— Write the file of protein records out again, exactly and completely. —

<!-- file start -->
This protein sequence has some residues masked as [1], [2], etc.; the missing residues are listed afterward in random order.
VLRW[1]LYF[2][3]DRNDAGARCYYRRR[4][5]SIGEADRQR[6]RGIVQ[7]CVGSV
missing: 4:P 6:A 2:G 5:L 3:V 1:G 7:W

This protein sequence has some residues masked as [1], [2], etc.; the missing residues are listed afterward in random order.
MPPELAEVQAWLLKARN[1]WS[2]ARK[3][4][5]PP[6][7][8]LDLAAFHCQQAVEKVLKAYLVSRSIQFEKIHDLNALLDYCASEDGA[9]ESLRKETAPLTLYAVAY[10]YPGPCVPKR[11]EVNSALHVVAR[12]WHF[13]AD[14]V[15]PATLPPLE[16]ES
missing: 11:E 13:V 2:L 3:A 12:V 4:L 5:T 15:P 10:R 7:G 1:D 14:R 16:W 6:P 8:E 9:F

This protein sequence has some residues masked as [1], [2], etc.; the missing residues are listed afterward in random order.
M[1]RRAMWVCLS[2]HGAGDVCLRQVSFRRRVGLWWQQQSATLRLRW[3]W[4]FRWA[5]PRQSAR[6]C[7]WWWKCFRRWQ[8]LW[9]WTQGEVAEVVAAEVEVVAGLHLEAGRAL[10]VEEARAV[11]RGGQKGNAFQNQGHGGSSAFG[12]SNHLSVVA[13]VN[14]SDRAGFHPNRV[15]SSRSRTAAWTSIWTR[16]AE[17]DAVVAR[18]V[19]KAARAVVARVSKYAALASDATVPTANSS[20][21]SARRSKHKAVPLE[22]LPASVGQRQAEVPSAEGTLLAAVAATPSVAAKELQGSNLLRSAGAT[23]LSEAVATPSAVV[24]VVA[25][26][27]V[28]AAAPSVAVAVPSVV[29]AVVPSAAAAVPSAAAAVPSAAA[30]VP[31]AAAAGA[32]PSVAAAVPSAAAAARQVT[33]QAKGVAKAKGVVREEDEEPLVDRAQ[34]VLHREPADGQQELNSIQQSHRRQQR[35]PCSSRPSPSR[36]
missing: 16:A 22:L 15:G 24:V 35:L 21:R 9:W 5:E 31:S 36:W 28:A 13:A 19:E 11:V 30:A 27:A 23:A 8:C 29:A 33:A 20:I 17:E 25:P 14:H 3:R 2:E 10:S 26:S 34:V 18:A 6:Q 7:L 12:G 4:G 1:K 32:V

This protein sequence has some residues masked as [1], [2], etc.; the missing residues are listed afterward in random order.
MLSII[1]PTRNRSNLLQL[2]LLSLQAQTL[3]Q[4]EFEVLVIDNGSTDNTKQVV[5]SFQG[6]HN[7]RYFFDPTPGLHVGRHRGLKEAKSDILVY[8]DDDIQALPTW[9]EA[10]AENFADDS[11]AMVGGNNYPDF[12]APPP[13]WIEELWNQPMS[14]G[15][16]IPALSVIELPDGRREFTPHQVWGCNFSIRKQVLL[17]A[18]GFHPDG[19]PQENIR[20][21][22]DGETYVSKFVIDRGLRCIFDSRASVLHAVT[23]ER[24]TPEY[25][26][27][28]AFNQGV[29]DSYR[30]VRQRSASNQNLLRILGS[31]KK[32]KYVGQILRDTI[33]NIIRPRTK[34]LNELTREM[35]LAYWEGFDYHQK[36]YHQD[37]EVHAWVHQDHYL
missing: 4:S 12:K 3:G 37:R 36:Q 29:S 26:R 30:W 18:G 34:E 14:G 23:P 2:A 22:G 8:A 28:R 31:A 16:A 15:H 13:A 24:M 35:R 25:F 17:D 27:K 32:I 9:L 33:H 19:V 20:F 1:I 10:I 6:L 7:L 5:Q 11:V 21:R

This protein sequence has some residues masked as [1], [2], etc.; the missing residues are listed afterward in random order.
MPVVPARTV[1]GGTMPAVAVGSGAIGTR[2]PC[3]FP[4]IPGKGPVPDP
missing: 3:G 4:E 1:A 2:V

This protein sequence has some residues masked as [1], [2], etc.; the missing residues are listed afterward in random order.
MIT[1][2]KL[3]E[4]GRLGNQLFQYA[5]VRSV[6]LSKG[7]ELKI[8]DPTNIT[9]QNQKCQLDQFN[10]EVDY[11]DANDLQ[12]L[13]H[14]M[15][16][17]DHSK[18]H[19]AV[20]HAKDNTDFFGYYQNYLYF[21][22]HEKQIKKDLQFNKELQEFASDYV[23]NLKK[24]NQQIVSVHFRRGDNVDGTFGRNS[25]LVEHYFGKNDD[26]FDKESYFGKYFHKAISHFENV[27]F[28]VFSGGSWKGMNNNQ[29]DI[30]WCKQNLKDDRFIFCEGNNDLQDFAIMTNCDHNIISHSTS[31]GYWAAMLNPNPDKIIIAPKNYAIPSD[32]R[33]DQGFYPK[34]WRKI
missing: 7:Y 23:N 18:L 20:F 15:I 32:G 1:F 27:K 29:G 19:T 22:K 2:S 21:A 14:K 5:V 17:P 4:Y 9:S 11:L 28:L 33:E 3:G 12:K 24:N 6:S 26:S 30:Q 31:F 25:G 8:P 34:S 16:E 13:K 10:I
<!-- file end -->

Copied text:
This protein sequence has some residues masked as [1], [2], etc.; the missing residues are listed afterward in random order.
VLRW[1]LYF[2][3]DRNDAGARCYYRRR[4][5]SIGEADRQR[6]RGIVQ[7]CVGSV
missing: 4:P 6:A 2:G 5:L 3:V 1:G 7:W

This protein sequence has some residues masked as [1], [2], etc.; the missing residues are listed afterward in random order.
MPPELAEVQAWLLKARN[1]WS[2]ARK[3][4][5]PP[6][7][8]LDLAAFHCQQAVEKVLKAYLVSRSIQFEKIHDLNALLDYCASEDGA[9]ESLRKETAPLTLYAVAY[10]YPGPCVPKR[11]EVNSALHVVAR[12]WHF[13]AD[14]V[15]PATLPPLE[16]ES
missing: 11:E 13:V 2:L 3:A 12:V 4:L 5:T 15:P 10:R 7:G 1:D 14:R 16:W 6:P 8:E 9:F

This protein sequence has some residues masked as [1], [2], etc.; the missing residues are listed afterward in random order.
M[1]RRAMWVCLS[2]HGAGDVCLRQVSFRRRVGLWWQQQSATLRLRW[3]W[4]FRWA[5]PRQSAR[6]C[7]WWWKCFRRWQ[8]LW[9]WTQGEVAEVVAAEVEVVAGLHLEAGRAL[10]VEEARAV[11]RGGQKGNAFQNQGHGGSSAFG[12]SNHLSVVA[13]VN[14]SDRAGFHPNRV[15]SSRSRTAAWTSIWTR[16]AE[17]DAVVAR[18]V[19]KAARAVVARVSKYAALASDATVPTANSS[20][21]SARRSKHKAVPLE[22]LPASVGQRQAEVPSAEGTLLAAVAATPSVAAKELQGSNLLRSAGAT[23]LSEAVATPSAVV[24]VVA[25][26][27]V[28]AAAPSVAVAVPSVV[29]AVVPSAAAAVPSAAAAVPSAAA[30]VP[31]AAAAGA[32]PSVAAAVPSAAAAARQVT[33]QAKGVAKAKGVVREEDEEPLVDRAQ[34]VLHREPADGQQELNSIQQSHRRQQR[35]PCSSRPSPSR[36]
missing: 16:A 22:L 15:G 24:V 35:L 21:R 9:W 5:E 31:S 36:W 28:A 13:A 19:E 11:V 30:A 27:A 23:A 8:C 29:A 33:A 20:I 17:E 25:P 14:H 3:R 2:E 10:S 26:S 34:V 18:A 6:Q 7:L 12:G 4:G 1:K 32:V

This protein sequence has some residues masked as [1], [2], etc.; the missing residues are listed afterward in random order.
MLSII[1]PTRNRSNLLQL[2]LLSLQAQTL[3]Q[4]EFEVLVIDNGSTDNTKQVV[5]SFQG[6]HN[7]RYFFDPTPGLHVGRHRGLKEAKSDILVY[8]DDDIQALPTW[9]EA[10]AENFADDS[11]AMVGGNNYPDF[12]APPP[13]WIEELWNQPMS[14]G[15][16]IPALSVIELPDGRREFTPHQVWGCNFSIRKQVLL[17]A[18]GFHPDG[19]PQENIR[20][21][22]DGETYVSKFVIDRGLRCIFDSRASVLHAVT[23]ER[24]TPEY[25][26][27][28]AFNQGV[29]DSYR[30]VRQRSASNQNLLRILGS[31]KK[32]KYVGQILRDTI[33]NIIRPRTK[34]LNELTREM[35]LAYWEGFDYHQK[36]YHQD[37]EVHAWVHQDHYL
missing: 4:S 12:K 3:G 37:R 36:Q 29:S 26:R 30:W 18:G 34:E 14:G 23:P 2:A 22:G 8:A 28:R 31:A 16:A 15:H 13:A 24:M 35:R 25:F 17:D 27:K 32:I 9:L 33:H 19:V 20:F 1:I 10:I 6:L 7:L 5:Q 11:V 21:R

This protein sequence has some residues masked as [1], [2], etc.; the missing residues are listed afterward in random order.
MPVVPARTV[1]GGTMPAVAVGSGAIGTR[2]PC[3]FP[4]IPGKGPVPDP
missing: 3:G 4:E 1:A 2:V

This protein sequence has some residues masked as [1], [2], etc.; the missing residues are listed afterward in random order.
MIT[1][2]KL[3]E[4]GRLGNQLFQYA[5]VRSV[6]LSKG[7]ELKI[8]DPTNIT[9]QNQKCQLDQFN[10]EVDY[11]DANDLQ[12]L[13]H[14]M[15][16][17]DHSK[18]H[19]AV[20]HAKDNTDFFGYYQNYLYF[21][22]HEKQIKKDLQFNKELQEFASDYV[23]NLKK[24]NQQIVSVHFRRGDNVDGTFGRNS[25]LVEHYFGKNDD[26]FDKESYFGKYFHKAISHFENV[27]F[28]VFSGGSWKGMNNNQ[29]DI[30]WCKQNLKDDRFIFCEGNNDLQDFAIMTNCDHNIISHSTS[31]GYWAAMLNPNPDKIIIAPKNYAIPSD[32]R[33]DQGFYPK[34]WRKI
missing: 7:Y 23:N 18:L 20:F 15:I 32:G 1:F 27:K 29:G 19:T 22:K 2:S 21:A 14:K 5:V 17:P 4:Y 9:S 11:L 28:L 33:E 3:G 12:K 24:N 6:S 26:S 30:Q 31:F 25:G 8:P 34:S 16:E 13:K 10:I